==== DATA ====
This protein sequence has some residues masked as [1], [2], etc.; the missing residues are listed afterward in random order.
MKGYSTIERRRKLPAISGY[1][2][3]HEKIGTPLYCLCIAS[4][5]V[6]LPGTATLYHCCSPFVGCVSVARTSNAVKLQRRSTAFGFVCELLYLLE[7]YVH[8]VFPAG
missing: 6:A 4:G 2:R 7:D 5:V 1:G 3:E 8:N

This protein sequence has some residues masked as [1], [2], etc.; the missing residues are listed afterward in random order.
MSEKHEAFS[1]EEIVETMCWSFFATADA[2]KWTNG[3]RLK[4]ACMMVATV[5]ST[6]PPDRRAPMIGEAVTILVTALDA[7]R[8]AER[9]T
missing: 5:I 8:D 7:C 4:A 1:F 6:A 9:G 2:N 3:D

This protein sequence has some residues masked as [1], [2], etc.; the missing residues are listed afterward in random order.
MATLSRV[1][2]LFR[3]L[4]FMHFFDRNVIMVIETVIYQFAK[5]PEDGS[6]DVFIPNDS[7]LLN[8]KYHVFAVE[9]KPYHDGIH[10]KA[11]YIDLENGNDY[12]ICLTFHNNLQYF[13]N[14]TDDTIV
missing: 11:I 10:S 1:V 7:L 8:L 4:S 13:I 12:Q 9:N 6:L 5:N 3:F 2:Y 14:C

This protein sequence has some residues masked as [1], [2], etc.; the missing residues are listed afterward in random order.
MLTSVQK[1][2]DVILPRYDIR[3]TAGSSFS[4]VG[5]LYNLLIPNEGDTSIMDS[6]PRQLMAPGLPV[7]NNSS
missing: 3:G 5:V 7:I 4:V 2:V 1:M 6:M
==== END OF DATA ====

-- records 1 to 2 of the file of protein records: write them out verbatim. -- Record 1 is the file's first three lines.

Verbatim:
This protein sequence has some residues masked as [1], [2], etc.; the missing residues are listed afterward in random order.
MKGYSTIERRRKLPAISGY[1][2][3]HEKIGTPLYCLCIAS[4][5]V[6]LPGTATLYHCCSPFVGCVSVARTSNAVKLQRRSTAFGFVCELLYLLE[7]YVH[8]VFPAG
missing: 6:A 4:G 2:R 7:D 5:V 1:G 3:E 8:N

This protein sequence has some residues masked as [1], [2], etc.; the missing residues are listed afterward in random order.
MSEKHEAFS[1]EEIVETMCWSFFATADA[2]KWTNG[3]RLK[4]ACMMVATV[5]ST[6]PPDRRAPMIGEAVTILVTALDA[7]R[8]AER[9]T
missing: 5:I 8:D 7:C 4:A 1:F 6:A 9:G 2:N 3:D